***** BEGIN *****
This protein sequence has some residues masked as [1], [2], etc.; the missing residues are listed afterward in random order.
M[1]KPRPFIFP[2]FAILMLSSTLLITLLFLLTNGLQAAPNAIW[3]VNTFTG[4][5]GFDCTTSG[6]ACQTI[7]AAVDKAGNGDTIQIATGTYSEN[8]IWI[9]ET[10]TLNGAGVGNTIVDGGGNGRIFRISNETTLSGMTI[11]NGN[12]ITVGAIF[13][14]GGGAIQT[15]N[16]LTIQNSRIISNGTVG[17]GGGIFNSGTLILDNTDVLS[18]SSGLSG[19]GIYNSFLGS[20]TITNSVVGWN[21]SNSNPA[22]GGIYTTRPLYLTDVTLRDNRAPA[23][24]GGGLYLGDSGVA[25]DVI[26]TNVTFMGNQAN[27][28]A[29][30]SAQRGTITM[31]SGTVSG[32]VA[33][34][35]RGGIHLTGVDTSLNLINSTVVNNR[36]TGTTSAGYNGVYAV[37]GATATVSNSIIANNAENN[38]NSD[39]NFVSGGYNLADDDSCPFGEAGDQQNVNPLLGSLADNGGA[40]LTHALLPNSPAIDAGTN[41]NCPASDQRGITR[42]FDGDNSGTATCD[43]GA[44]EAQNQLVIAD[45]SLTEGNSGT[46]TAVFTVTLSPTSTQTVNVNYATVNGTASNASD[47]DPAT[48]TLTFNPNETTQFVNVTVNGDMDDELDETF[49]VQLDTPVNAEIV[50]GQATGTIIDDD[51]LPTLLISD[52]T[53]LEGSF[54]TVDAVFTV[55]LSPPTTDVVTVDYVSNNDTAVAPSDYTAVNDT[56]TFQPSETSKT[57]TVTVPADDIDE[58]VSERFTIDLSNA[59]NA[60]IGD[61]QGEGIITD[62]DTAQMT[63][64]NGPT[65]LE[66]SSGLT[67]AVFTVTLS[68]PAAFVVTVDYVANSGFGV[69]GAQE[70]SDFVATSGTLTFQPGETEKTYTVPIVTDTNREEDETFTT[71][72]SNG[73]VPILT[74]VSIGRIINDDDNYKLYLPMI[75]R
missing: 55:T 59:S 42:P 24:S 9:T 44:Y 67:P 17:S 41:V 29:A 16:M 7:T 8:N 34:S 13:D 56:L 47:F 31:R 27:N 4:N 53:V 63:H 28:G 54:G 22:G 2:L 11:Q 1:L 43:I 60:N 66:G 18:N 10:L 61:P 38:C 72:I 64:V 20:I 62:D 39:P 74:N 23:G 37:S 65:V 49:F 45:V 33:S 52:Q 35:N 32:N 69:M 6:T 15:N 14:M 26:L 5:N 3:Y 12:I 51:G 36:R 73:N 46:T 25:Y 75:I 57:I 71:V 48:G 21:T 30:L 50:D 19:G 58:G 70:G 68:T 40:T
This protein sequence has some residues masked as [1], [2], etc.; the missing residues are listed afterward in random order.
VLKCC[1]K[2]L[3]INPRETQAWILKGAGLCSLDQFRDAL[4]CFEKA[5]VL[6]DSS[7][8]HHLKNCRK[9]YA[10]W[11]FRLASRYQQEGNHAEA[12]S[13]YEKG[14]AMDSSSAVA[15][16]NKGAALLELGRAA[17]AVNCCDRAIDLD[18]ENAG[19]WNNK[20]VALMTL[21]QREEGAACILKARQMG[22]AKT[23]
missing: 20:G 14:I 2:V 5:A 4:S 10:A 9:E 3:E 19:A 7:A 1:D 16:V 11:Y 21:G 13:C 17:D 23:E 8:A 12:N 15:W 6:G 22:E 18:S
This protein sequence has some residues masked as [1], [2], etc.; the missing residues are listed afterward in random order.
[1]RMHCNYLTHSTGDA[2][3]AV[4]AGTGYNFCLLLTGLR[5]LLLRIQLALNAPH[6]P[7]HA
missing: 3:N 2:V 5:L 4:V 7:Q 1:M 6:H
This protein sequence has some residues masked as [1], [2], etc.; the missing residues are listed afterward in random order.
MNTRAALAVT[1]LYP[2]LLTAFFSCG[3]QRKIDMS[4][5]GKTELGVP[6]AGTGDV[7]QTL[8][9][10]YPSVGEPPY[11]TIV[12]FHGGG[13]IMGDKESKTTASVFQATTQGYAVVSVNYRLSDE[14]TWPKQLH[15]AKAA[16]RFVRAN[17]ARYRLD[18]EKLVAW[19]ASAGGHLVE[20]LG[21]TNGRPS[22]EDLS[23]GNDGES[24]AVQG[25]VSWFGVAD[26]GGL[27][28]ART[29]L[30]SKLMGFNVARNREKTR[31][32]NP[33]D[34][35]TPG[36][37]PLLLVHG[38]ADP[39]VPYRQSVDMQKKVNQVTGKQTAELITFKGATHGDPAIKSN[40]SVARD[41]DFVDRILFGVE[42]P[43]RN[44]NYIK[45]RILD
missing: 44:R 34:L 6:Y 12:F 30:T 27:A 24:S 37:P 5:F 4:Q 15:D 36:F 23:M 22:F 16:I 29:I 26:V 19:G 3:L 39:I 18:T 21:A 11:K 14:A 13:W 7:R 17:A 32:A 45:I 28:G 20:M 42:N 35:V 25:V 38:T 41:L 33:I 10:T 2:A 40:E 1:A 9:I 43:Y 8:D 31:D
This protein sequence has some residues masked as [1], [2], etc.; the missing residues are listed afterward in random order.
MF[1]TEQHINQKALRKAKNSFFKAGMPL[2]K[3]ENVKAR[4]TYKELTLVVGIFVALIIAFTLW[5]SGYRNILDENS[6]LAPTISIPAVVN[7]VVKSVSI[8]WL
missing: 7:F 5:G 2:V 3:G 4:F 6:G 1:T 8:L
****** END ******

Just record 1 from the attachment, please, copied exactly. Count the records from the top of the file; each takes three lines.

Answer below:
This protein sequence has some residues masked as [1], [2], etc.; the missing residues are listed afterward in random order.
M[1]KPRPFIFP[2]FAILMLSSTLLITLLFLLTNGLQAAPNAIW[3]VNTFTG[4][5]GFDCTTSG[6]ACQTI[7]AAVDKAGNGDTIQIATGTYSEN[8]IWI[9]ET[10]TLNGAGVGNTIVDGGGNGRIFRISNETTLSGMTI[11]NGN[12]ITVGAIF[13][14]GGGAIQT[15]N[16]LTIQNSRIISNGTVG[17]GGGIFNSGTLILDNTDVLS[18]SSGLSG[19]GIYNSFLGS[20]TITNSVVGWN[21]SNSNPA[22]GGIYTTRPLYLTDVTLRDNRAPA[23][24]GGGLYLGDSGVA[25]DVI[26]TNVTFMGNQAN[27][28]A[29][30]SAQRGTITM[31]SGTVSG[32]VA[33][34][35]RGGIHLTGVDTSLNLINSTVVNNR[36]TGTTSAGYNGVYAV[37]GATATVSNSIIANNAENN[38]NSD[39]NFVSGGYNLADDDSCPFGEAGDQQNVNPLLGSLADNGGA[40]LTHALLPNSPAIDAGTN[41]NCPASDQRGITR[42]FDGDNSGTATCD[43]GA[44]EAQNQLVIAD[45]SLTEGNSGT[46]TAVFTVTLSPTSTQTVNVNYATVNGTASNASD[47]DPAT[48]TLTFNPNETTQFVNVTVNGDMDDELDETF[49]VQLDTPVNAEIV[50]GQATGTIIDDD[51]LPTLLISD[52]T[53]LEGSF[54]TVDAVFTV[55]LSPPTTDVVTVDYVSNNDTAVAPSDYTAVNDT[56]TFQPSETSKT[57]TVTVPADDIDE[58]VSERFTIDLSNA[59]NA[60]IGD[61]QGEGIITD[62]DTAQMT[63][64]NGPT[65]LE[66]SSGLT[67]AVFTVTLS[68]PAAFVVTVDYVANSGFGV[69]GAQE[70]SDFVATSGTLTFQPGETEKTYTVPIVTDTNREEDETFTT[71][72]SNG[73]VPILT[74]VSIGRIINDDDNYKLYLPMI[75]R
missing: 55:T 59:S 42:P 24:S 9:T 44:Y 67:P 17:S 41:V 29:A 16:M 7:T 8:N 34:S 13:D 56:L 47:F 31:R 27:N 4:N 53:V 63:H 28:G 54:G 22:G 2:L 11:Q 1:L 43:I 60:N 66:G 18:N 10:L 61:P 38:C 72:I 64:V 20:I 62:D 39:P 74:N 23:G 37:S 65:V 49:F 45:V 33:S 52:Q 35:N 32:N 69:M 6:T 15:N 14:M 26:L 5:N 3:Y 12:I 51:G 36:R 73:N 46:T 25:Y 75:I 57:I 71:V 48:G 21:T 30:L 50:D 19:G 58:G 70:G 68:T 40:T